MollyB The Musical


MollyB theater sign in neon pink at Capital Center for the Arts
May 23, 2016 Her Name in Lights

When Molly died, one of the first challenges was how to recognize her life. How to present her to all of her elementary and middle school aged friends. As Kenny and I stood on either side of her, surrounded by visitors on that Thursday night in early May, we decided a show was the way to go.

I wrote in my memoire how important it was to me that Molly’s friends could say goodbye to her. Loss, grief and trauma are hard enough as adults. I wanted all who desired to have the chance to say good bye to her. The visitors at the hospital taught us a lot about Molly and how she was perceived by her friends, their parents and her teachers.

MollyB The Musical would take this to a whole new level.

When Molly was 11 years old, we were sitting in the Capital Center for the Arts (pictured above). It was dress rehearsal week for Concord Dance Academy. I was in the audience with her and pretty much the entire school when she uttered the loveliest sigh. I asked her what was making her so happy. She looked at me with the sincerest look and said,

“This place”.

“I love it here”, she continued. “The stage, the audience, back stage, all of it, when I am here, I feel like I am home.”

This sentiment was a strong force behind the creation of MollyB The Musical. Shortly after that 2014 dance recital she performed her first play there with RB Productions. She was cast as the fiddler in Fiddler on the Roof. To say that week changed her life would be an understatement.

Molly had found her place.

She loved every aspect of the performing life. The team work, the friendships, the rush of serotonin when a show or competition was done. The last time I dropped her off at school before the school break that preceded her death, she told me again that she had found her place. Honoring her short life with a show bearing her name was a no brainer.

It was the least we could do.

One of the most traumatic experiences in my childhood was the death of my friend Moira Spellman. Like me, Moira was a bit of a tomboy. We had matching overalls; they were denim with a red front pocket. She was one of six daughters and while she lived in a big fancy house, she was as down to earth as they came. She stopped coming to school in March of 1973. Right after her 10th birthday.

She would never see 11.

I was devastated to have been kept out of the loop. I have dedicated a whole chapter of my book to this story. The secrecy around her death and the separation of this process from all of us, her 10-year-old friends, has had a lasting effect on me. Having visitors at the hospital and throwing Molly a big show not only honored Molly, it gave all who knew her permission to be a part of the story.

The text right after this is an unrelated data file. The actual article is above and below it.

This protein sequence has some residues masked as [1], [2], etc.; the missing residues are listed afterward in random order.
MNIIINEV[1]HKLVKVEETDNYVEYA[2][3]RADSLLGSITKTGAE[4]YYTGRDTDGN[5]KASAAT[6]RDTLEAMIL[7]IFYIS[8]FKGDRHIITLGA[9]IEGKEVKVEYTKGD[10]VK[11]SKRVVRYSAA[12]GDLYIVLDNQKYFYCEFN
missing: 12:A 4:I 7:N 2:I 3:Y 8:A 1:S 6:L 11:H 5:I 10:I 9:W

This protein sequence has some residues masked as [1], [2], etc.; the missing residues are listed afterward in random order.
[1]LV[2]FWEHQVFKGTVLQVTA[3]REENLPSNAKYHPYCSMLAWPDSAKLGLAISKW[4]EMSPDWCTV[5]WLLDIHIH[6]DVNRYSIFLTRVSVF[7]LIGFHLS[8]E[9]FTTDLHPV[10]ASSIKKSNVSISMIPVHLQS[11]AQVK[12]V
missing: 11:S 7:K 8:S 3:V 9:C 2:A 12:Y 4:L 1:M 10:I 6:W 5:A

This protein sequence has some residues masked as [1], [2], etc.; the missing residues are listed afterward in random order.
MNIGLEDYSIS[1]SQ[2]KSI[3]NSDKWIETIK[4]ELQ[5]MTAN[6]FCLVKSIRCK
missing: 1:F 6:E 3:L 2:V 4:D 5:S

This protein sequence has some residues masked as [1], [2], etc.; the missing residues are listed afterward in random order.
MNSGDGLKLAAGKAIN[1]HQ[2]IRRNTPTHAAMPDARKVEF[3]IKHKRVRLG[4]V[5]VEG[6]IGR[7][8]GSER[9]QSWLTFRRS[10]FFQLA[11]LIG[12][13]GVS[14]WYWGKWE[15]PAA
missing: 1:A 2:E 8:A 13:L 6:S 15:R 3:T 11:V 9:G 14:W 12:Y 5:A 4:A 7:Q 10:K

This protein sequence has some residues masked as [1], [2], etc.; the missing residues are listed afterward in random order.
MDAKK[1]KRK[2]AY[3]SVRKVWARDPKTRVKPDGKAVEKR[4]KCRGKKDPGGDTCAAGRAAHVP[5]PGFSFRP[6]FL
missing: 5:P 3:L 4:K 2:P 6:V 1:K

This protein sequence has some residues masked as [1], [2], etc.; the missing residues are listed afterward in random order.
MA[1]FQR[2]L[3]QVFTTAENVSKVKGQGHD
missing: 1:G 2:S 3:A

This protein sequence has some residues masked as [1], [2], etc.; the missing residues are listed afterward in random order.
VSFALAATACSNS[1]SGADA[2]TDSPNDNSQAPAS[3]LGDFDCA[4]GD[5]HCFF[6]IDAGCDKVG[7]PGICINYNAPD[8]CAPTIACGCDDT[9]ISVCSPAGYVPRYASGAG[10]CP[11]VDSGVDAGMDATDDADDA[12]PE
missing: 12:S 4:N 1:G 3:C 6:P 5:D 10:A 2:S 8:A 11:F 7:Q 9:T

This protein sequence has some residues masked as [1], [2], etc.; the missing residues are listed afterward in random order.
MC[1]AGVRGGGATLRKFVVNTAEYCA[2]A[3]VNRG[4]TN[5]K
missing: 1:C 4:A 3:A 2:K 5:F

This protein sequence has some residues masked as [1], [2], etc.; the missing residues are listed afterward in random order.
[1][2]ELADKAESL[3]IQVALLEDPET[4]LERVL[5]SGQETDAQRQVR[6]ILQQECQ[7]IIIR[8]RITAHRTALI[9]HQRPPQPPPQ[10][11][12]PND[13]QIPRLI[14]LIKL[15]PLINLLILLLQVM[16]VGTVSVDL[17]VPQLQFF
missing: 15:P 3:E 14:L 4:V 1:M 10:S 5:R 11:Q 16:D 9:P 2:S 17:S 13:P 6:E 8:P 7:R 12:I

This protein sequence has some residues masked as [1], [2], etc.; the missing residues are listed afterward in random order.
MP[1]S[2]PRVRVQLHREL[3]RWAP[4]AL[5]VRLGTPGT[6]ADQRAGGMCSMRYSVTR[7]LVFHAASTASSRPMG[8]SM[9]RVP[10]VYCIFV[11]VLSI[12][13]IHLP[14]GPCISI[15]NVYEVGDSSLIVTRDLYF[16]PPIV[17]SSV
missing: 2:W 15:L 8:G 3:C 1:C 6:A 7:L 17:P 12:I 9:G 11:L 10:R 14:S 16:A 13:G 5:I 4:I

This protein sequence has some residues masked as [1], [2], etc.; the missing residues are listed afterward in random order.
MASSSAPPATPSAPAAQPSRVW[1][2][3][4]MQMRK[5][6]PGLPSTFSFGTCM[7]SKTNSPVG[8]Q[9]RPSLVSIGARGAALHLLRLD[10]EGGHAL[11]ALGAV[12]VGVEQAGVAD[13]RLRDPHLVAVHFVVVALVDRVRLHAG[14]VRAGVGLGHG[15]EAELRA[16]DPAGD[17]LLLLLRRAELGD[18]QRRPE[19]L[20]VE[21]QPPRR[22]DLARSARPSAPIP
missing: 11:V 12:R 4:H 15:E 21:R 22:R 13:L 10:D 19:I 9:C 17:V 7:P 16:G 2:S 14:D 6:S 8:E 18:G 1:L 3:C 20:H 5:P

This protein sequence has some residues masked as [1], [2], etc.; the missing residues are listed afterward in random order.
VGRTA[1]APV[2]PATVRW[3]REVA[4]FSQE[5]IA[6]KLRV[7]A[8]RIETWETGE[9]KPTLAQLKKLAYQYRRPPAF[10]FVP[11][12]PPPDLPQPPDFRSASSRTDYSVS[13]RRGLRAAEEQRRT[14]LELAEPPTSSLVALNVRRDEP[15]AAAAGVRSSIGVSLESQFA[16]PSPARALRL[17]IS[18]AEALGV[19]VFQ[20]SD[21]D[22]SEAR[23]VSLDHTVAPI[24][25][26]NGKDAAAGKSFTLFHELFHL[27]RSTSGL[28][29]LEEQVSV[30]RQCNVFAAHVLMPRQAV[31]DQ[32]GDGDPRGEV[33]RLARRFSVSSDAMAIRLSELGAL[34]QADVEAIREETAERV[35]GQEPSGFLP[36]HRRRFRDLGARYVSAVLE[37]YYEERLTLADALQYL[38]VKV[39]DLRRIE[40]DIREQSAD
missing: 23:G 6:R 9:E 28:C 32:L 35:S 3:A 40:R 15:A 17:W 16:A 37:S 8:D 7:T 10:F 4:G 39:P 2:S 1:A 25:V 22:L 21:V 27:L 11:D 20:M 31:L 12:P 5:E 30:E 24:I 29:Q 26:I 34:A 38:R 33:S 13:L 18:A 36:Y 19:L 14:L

It has been seven years since Molly died, and this time of year remains difficult. All of the feelings come rushing back. They are a but muted now and perhaps softer but the not of fear in my stomach is strong. I lost so much more than just Molly. I lost everything I thought my life was going to be. As much as those who knew me before this terrible May want “Barb” back, that version of me died with Molly. This is what grief and loss do.

They take.

The process of recording 90 podcast episodes has taught me more than I could have imagined. The clarity with which I can now see the events of my life brings as much sadness as it does relief. If life is a lesson, then I am her to say to you all, tell your life story, you will learn more than your listeners.

Gracie and I approach the end of March with trepidation. It is followed by April, the month of birthdays and hope, which leads to May, the month of death and loss. I am quite sure there are many who tire of hearing this. I would apologize, but I am not sorry. Molly is my daughter, dead or alive, and as her mother I will continue to include her in the narrative of my life.

Cue The MollyB Foundation.

Still in its infancy I see the creation of this foundation as a way to talk about Molly without making people uncomfortable. I see it as a way to share what was meaningful to her with others who will never know her. I see it as a way to one day share the truth about her death and what lead to it. I have shared what I believe to be my role in it, I will now figure out a way to share the roles of others, so that Molly’s death will not be repeated in other young girls.

It will be June before long and at that time Gracie and I will let out a sigh of relief and gear up for another ten months of living with out Molly. I will hopefully have a successful book launch and release. I am already planning the next one. My life, with its crazy experiences, was at two novels before Molly died. There is so much to tell!

So get ready!!

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